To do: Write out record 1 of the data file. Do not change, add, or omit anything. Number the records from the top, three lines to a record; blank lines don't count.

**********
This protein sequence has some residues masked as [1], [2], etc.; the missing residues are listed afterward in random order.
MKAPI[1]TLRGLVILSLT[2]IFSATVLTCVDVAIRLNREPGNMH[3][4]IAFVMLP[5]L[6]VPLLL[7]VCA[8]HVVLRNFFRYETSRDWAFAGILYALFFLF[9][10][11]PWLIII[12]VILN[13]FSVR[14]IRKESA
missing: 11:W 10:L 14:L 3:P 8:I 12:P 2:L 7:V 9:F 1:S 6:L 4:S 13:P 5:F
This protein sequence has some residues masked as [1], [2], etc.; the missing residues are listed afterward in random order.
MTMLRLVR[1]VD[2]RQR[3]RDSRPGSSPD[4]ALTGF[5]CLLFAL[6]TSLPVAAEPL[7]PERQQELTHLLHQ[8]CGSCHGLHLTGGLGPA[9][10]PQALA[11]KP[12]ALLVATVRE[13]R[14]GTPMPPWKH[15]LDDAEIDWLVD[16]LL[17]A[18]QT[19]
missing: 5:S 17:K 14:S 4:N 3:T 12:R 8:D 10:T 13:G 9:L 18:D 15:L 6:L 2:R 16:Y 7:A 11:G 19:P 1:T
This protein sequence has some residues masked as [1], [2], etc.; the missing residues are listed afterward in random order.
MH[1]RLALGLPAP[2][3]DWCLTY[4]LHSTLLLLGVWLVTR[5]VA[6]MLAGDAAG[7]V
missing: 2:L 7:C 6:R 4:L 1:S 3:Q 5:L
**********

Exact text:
This protein sequence has some residues masked as [1], [2], etc.; the missing residues are listed afterward in random order.
MKAPI[1]TLRGLVILSLT[2]IFSATVLTCVDVAIRLNREPGNMH[3][4]IAFVMLP[5]L[6]VPLLL[7]VCA[8]HVVLRNFFRYETSRDWAFAGILYALFFLF[9][10][11]PWLIII[12]VILN[13]FSVR[14]IRKESA
missing: 11:W 10:L 14:L 3:P 8:I 12:P 2:L 7:V 9:F 1:S 6:L 4:S 13:P 5:F